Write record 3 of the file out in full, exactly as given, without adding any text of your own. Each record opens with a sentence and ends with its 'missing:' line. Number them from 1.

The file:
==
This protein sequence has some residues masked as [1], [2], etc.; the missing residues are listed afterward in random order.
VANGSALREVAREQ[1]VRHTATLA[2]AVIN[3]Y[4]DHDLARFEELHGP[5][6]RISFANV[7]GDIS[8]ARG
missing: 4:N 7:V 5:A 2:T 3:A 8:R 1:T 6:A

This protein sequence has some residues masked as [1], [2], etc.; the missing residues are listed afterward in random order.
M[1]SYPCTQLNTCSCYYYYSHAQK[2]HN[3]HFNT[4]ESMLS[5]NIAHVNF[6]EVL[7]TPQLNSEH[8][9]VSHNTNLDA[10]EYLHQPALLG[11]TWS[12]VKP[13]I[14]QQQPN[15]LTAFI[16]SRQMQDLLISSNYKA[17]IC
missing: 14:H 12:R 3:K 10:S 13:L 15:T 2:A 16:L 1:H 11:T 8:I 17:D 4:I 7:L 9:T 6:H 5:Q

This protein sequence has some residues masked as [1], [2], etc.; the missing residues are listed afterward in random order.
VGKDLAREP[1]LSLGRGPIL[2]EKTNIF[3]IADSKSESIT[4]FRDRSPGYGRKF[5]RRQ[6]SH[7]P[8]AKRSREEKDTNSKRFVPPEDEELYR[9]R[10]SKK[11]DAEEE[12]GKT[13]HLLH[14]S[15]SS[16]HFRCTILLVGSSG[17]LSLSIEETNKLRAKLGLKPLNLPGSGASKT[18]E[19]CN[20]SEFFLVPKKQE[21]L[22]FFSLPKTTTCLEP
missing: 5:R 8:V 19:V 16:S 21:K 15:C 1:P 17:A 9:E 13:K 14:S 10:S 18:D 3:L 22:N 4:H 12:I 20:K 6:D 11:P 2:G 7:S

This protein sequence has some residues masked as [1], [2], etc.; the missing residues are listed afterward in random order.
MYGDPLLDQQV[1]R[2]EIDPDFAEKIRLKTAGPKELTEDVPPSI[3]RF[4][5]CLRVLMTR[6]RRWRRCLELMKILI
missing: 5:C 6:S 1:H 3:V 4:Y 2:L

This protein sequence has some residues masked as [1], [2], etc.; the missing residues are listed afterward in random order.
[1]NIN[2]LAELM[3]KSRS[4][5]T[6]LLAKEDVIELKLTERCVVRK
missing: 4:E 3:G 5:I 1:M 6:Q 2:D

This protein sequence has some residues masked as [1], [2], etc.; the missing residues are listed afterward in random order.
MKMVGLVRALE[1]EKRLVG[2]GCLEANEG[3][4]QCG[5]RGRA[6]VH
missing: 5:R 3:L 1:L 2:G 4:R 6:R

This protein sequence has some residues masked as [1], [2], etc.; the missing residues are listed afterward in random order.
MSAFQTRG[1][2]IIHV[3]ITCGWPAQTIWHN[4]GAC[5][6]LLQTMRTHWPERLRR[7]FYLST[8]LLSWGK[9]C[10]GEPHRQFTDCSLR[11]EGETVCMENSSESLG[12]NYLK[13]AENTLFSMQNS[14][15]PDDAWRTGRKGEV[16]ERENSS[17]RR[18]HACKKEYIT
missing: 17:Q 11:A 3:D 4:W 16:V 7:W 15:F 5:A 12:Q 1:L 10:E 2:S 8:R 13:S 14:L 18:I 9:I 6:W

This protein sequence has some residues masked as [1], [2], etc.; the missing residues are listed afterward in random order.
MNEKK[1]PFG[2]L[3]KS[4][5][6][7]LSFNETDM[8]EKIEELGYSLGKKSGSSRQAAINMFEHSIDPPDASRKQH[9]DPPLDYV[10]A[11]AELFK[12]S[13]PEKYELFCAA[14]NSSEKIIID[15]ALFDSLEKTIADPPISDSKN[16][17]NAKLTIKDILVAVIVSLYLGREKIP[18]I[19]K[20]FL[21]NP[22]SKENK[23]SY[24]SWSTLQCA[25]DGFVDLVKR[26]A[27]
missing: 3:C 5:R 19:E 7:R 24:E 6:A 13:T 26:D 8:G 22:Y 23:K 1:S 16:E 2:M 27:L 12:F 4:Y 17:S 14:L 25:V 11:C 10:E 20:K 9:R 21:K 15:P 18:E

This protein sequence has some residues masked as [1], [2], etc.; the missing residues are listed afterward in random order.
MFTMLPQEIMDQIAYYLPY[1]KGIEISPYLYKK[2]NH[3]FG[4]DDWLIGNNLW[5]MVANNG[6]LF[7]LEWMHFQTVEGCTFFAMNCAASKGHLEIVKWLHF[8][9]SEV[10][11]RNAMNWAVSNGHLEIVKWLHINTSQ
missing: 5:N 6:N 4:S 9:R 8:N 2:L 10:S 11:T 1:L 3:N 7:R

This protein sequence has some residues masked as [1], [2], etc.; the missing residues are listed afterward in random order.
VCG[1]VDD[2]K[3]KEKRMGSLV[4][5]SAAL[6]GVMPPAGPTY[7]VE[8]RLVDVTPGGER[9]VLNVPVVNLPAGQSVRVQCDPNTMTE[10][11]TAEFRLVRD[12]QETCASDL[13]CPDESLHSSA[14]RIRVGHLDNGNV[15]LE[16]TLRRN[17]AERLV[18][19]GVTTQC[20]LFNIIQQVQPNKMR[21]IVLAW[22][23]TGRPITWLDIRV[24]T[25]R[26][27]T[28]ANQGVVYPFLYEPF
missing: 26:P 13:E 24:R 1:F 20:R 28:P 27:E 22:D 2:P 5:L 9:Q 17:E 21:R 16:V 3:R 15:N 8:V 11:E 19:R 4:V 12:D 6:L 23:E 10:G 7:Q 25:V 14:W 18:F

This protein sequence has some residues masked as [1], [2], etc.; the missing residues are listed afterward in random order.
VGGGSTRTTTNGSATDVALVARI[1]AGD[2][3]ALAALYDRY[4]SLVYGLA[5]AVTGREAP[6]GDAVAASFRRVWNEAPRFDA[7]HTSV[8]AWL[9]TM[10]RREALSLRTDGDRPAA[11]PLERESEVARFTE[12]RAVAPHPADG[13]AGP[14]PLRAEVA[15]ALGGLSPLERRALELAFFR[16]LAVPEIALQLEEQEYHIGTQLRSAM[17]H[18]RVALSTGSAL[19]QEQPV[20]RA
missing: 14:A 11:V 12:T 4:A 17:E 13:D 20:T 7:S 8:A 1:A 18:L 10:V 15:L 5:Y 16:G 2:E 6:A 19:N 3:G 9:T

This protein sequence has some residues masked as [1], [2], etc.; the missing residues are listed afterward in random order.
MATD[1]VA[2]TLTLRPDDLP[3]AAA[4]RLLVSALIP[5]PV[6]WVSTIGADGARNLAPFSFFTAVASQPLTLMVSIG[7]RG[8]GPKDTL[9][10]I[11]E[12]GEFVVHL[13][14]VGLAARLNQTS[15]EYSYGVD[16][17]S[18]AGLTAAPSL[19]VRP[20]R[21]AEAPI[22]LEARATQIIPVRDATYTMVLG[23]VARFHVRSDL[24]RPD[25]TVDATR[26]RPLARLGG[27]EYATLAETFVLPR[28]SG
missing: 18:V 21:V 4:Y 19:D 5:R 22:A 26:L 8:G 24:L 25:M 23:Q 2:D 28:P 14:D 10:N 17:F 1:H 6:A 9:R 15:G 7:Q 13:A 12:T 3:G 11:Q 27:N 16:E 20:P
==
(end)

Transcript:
This protein sequence has some residues masked as [1], [2], etc.; the missing residues are listed afterward in random order.
VGKDLAREP[1]LSLGRGPIL[2]EKTNIF[3]IADSKSESIT[4]FRDRSPGYGRKF[5]RRQ[6]SH[7]P[8]AKRSREEKDTNSKRFVPPEDEELYR[9]R[10]SKK[11]DAEEE[12]GKT[13]HLLH[14]S[15]SS[16]HFRCTILLVGSSG[17]LSLSIEETNKLRAKLGLKPLNLPGSGASKT[18]E[19]CN[20]SEFFLVPKKQE[21]L[22]FFSLPKTTTCLEP
missing: 5:R 8:V 19:V 16:S 21:K 15:C 1:P 17:A 9:E 13:K 14:S 10:S 18:D 3:L 22:N 4:H 12:I 20:K 6:D 11:P 2:G 7:S